We can rebuild him. Faster. Stronger…wait, no we can’t.

Had a thought today which lead to a very interesting conversation with a friend.  Back in my hometown, the whole area is depressed.  Near dead, I would say.  My early thought was, if I was a billionaire and had the inclination, how would I rebuild the city to become successful?  Why is it not successful now?
Because it’s my business, I thought tech.  The property values are so low from the terrible economy, I could buy huge buildings and turn them into data centers.  I’d just need to strike deals with the telcos to bring in enough bandwidth.  And with data centers comes the higher-paid skilled labor to run them.  Because the area might not be experienced enough to handle technology at that level, some workers would have to be brought in.
Attracting people to the area would be difficult, because there seems to be nothing here.  So as part of the investment, I’d have to buy a bunch of franchises like Chilis, Outback, Olive Garden, maybe a Dave and Busters, Chuck E Cheese, etc.
Some other thoughts started to jump in.  I don’t think the immediate area would like such urban sprawl.  The area markets itself as "Victorian", so technology and chain restaurants just don’t fit.  That’s not to say everything couldn’t be built in adjacent areas, which don’t have a persona.  In fact, the areas that don’t have a defined style are fairly better.  They attracted a new hotel, a Staples, Walmart (not all that good for the local economy as it killed off a lot of local businesses) and Home Depot (killing off a few other local lumber suppliers).
So I brought this idea up to my friend and we discussed it.  As we talked, I formulated stronger reasons why this wouldn’t work.  And I came up with an alternative plan.  The primary reason why the plan wouldn’t work is because our home town area is blue-collar.  Strong blue-collar.  My initial plan was to bring white-collar jobs in to boost the economy.  To keep the white-collar talent, I’d have to provide amenities like the chain restaurants and probably some upscale chain shopping stores.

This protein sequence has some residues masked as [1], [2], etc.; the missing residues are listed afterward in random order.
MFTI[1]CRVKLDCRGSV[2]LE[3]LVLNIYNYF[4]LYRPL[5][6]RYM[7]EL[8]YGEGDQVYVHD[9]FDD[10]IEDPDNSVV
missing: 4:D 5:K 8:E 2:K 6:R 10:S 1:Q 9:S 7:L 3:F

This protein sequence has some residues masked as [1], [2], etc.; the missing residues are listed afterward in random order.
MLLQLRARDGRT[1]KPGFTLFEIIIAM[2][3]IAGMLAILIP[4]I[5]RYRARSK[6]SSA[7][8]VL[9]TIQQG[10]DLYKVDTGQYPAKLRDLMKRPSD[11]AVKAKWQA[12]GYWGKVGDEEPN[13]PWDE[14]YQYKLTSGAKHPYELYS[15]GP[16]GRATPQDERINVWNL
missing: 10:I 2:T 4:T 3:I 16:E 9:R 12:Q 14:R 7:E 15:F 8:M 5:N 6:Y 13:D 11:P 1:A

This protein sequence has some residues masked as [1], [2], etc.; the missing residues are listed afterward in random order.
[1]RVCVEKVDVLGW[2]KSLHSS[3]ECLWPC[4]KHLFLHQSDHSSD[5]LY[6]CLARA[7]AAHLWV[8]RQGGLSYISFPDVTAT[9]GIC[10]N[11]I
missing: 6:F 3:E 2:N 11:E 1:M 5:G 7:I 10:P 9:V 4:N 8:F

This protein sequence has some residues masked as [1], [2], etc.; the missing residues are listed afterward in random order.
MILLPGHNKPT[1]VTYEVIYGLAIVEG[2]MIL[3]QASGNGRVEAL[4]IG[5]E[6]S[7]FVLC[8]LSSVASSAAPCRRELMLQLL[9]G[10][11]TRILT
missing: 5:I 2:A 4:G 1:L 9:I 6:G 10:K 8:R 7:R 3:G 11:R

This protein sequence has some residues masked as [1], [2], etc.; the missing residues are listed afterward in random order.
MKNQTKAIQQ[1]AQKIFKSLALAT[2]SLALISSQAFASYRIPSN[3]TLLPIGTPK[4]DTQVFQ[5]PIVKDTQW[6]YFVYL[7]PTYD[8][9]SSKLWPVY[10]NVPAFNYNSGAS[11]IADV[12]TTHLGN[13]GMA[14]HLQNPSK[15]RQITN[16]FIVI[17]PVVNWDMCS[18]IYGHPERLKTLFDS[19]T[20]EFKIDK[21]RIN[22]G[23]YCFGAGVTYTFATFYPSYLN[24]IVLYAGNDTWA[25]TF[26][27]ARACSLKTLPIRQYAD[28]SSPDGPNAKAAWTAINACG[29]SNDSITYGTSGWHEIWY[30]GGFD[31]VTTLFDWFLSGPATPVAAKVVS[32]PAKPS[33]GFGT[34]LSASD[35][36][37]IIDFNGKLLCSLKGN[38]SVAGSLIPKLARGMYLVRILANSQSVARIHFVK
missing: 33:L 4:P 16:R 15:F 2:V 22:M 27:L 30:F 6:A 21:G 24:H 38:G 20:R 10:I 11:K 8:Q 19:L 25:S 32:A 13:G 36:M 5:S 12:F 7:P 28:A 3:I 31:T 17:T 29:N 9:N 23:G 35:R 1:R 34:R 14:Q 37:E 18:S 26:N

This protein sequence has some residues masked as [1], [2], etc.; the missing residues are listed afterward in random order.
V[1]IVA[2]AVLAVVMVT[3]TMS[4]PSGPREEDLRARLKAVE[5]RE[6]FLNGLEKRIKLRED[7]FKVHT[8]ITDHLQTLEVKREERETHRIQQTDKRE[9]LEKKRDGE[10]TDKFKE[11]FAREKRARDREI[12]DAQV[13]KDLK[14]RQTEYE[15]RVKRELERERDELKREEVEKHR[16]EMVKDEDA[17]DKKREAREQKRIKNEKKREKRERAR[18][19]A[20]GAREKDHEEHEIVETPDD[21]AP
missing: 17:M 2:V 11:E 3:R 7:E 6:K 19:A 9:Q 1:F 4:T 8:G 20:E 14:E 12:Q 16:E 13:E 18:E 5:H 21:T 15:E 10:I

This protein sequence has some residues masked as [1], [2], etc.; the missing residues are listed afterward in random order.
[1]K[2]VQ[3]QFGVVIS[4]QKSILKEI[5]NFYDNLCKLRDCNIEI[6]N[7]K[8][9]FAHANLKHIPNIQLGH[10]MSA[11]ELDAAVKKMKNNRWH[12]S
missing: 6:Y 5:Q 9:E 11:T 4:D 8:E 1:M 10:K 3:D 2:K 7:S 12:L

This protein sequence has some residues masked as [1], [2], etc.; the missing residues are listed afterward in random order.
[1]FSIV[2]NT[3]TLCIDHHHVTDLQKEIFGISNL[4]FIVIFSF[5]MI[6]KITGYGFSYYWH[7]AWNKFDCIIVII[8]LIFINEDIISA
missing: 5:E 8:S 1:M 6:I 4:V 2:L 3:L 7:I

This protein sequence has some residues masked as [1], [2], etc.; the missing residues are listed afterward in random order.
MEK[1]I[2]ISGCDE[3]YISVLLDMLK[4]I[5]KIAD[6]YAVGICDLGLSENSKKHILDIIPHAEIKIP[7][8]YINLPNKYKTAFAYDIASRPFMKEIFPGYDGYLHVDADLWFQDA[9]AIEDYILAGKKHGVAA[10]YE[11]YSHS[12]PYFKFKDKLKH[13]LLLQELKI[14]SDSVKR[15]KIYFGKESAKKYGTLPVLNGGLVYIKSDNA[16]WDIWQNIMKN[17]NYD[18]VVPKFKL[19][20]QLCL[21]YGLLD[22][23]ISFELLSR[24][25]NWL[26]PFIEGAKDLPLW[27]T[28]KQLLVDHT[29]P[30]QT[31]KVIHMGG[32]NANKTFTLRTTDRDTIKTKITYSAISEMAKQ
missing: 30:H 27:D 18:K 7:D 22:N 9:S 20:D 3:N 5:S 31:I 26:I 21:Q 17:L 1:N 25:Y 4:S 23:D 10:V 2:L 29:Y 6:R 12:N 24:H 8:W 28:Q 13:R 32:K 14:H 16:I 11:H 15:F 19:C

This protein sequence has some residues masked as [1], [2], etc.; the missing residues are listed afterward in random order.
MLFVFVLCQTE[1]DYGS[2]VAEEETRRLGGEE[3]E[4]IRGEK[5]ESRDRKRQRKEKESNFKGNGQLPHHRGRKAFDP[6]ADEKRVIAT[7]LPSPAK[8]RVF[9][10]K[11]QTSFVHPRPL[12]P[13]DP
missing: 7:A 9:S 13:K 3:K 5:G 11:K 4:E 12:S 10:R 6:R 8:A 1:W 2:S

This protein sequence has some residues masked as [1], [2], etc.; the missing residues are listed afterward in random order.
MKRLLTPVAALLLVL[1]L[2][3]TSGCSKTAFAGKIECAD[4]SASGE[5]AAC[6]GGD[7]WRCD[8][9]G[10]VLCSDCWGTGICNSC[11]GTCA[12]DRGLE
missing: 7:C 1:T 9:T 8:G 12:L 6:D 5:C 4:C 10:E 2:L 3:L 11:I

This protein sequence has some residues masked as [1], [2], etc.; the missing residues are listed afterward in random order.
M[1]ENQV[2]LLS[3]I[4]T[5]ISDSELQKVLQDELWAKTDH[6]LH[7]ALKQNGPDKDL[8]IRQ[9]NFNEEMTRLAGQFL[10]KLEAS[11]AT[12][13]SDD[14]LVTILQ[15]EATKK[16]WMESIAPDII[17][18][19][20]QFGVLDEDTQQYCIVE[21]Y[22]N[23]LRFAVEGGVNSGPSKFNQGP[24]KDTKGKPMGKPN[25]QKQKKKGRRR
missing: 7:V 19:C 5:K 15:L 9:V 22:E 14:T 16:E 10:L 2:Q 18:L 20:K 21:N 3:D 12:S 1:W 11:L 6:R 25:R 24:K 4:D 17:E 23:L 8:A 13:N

My friend was confused as to why restaurants would change anything.  I distilled the values of white-collar and blue-collar people into a few statements:
Blue-collar workers are family-oriented. They stay in one place, they take pride in knowing all their neighbors and having a big family and extended friend circle.
White-collar workers are career-oriented.  They move frequently, they are always moving to the next job, so they don’t create large circles of friends and family.  If they need to see friends and family, they travel.  Their higher salaries afford them this luxury.
That’s all.  So what about restaurants and white collar people?  Because white collars move so much and have such hectic lifestyles, chain restaurants and stores provide comfort and familiarity.  If those familiar icons aren’t there, they feel out of place, they have to learn a bunch of new places to eat and shop.  This is different than when they are visiting, because they temporarily give up their comfort for experimentation.  "It’s a nice place to visit, but I wouldn’t want to live there."
So in summary, the local area would frown on having their Victorian theme butchered, the new white collar workers would feel out of place in a blue collar area, providing the white collars with the expected amenities would be met with resistance (see point one)… it just wouldn’t work.
But, with new clarity, what kind of business would serve a blue collar community and also provide an elevated standard of living?  It’s already pretty well known that this community can be exploited.  Telemarkting, call centers, and assembly-line sweat shops already keep the population firmly rooted in low-pay blue-collar purgatory.  My idea was warehousing.  Land is cheap and pretty plentiful, a major interstate is very close by, a blue-collar workforce is readily available (this is important for companies trying to open a warehouse in a white-collar area).  Wages could be highly competitive and might cause an upswing in other industries.  Compare this to the opening of Walmart when it was a mixed blessing to have a company hire hundreds of people at minimum wage.  Does that really help the local economy?
Phew.  This is probably my biggest posting, but it’s something I thought was interesting.  I may elaborate on this as I spend more time here.

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